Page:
Asus TUF VG259QM Monitor Review: Ultimate 280Hz Gaming

Super fast, super smooth

Asus TUF VG259QM
Editor's Choice
(Image: © Asus)

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To learn about our HDR testing, see our breakdown of how we test PC monitors.

The VG259QM is fully compatible with HDR10 signals, automatically switching into that mode when one is detected. There, you get two HDR picture modes, Gaming and Cinema, that differ only in their luminance curves. There is no dynamic contrast, so the resulting image is only a little different that its SDR counterpart. 

For gaming, we suggest leaving HDR off, so you can use ELMB together with Adaptive-Sync. The Acer, Samsung and HP panels do not offer HDR, so they aren’t included in the following charts.

HDR Brightness and Contrast

The VG259QM exceeds its DisplayHDR 400 certification with just over 450 nits output. But with a high 0.3920-nit black level, there won’t be much extra image depth for HDR content. Resulting contrast is almost exactly the same as the SDR number we recorded. So, the VG259QM can do HDR, but it won’t make much difference to picture quality. We measured both Gaming and Cinema HDR modes and got identical peak white, minimum black and contrast numbers. 

Grayscale, EOTF and Color

The VG259QM certainly excels in its HDR accuracy. Grayscale tracking in both Gaming and Cinema modes is essentially perfect with no visible errors at any brightness level. You can see the difference in the EOTF luminance curves. Gaming makes a sharp transition to tone-mapping (where the display takes over control of luminance to signal ratio) at around 60%. Cinema makes a more gradual change starting at 50%m where it is a little dimmer than the reference line. This is a good look for movies. When gaming, definitely choose Gaming HDR for its sharper transitions and better perceived contrast. It also looks brighter when showing real-world content.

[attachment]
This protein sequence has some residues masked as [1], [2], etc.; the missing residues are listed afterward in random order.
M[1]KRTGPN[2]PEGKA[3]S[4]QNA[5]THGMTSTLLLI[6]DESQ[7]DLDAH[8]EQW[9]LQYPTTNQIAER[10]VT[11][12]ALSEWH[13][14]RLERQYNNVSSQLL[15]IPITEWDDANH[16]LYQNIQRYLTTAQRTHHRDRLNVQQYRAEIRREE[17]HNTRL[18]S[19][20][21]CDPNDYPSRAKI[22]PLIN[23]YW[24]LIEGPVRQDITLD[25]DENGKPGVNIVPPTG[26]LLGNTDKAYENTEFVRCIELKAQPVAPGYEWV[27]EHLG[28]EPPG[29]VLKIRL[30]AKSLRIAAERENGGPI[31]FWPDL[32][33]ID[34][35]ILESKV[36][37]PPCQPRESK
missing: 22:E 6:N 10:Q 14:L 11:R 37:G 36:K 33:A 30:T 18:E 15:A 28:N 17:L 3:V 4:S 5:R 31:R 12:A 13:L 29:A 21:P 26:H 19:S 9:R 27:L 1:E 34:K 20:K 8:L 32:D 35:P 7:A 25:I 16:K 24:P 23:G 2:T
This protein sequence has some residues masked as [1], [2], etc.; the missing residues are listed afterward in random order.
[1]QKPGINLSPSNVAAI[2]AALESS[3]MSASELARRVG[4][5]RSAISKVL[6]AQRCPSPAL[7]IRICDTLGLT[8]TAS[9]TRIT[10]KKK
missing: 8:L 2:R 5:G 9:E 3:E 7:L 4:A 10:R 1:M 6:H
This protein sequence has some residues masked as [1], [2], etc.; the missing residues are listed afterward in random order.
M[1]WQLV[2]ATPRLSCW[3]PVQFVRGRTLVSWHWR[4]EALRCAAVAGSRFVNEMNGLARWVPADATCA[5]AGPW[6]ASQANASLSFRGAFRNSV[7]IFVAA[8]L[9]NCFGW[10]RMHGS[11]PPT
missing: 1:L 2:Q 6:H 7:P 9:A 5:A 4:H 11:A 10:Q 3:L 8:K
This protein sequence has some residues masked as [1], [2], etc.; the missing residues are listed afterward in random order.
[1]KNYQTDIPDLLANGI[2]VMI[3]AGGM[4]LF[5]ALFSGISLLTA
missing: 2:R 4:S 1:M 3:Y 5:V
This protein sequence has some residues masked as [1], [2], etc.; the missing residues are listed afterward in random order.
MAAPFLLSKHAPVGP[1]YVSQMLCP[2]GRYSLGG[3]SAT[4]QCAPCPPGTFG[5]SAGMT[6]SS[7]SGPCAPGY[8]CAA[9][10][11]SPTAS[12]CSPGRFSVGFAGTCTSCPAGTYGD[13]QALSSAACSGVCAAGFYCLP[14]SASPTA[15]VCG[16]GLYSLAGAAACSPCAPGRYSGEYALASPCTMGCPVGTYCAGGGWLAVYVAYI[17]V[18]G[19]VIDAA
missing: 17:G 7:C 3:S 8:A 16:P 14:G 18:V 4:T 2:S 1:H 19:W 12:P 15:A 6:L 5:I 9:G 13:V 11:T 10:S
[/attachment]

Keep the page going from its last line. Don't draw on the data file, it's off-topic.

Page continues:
In either mode, color tracking is the same. There is enough blue available to hit the DCI-P3 targets while the VG259QM does its best with red and green. It comes close to the targets from 20-80%, then tops out at roughly 85% saturation. This is a good approach because it maintains accuracy for as much of the DCI color range as possible. Extended color content looks natural and correct but doesn’t have quite the impact that it would on a monitor with greater gamut volume.

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Christian Eberle
Contributing Editor

Christian Eberle is a Contributing Editor for Tom's Hardware US. He's a veteran reviewer of A/V equipment, specializing in monitors. Christian began his obsession with tech when he built his first PC in 1991, a 286 running DOS 3.0 at a blazing 12MHz. In 2006, he undertook training from the Imaging Science Foundation in video calibration and testing and thus started a passion for precise imaging that persists to this day. He is also a professional musician with a degree from the New England Conservatory as a classical bassoonist which he used to good effect as a performer with the West Point Army Band from 1987 to 2013. He enjoys watching movies and listening to high-end audio in his custom-built home theater and can be seen riding trails near his home on a race-ready ICE VTX recumbent trike. Christian enjoys the endless summer in Florida where he lives with his wife and Chihuahua and plays with orchestras around the state.

  • nofanneeded
    FHD gaming in 2020 is not acceptable :P the same way 800x600 screens are not made anymore today , also FHD should disappear and Monitors should start from 1440P.

    Enough already monitor makers ! Enough !
  • plas7208
    We need OLED monitors, not TN or IPS. This is old school for sure
  • nofanneeded
    plas7208 said:
    We need OLED monitors, not TN or IPS. This is old school for sure

    Get OLED TV from LG will be alot cheaper than monitors for PC .
  • svs1512acxs
    What is minimal brightness candell on white fone?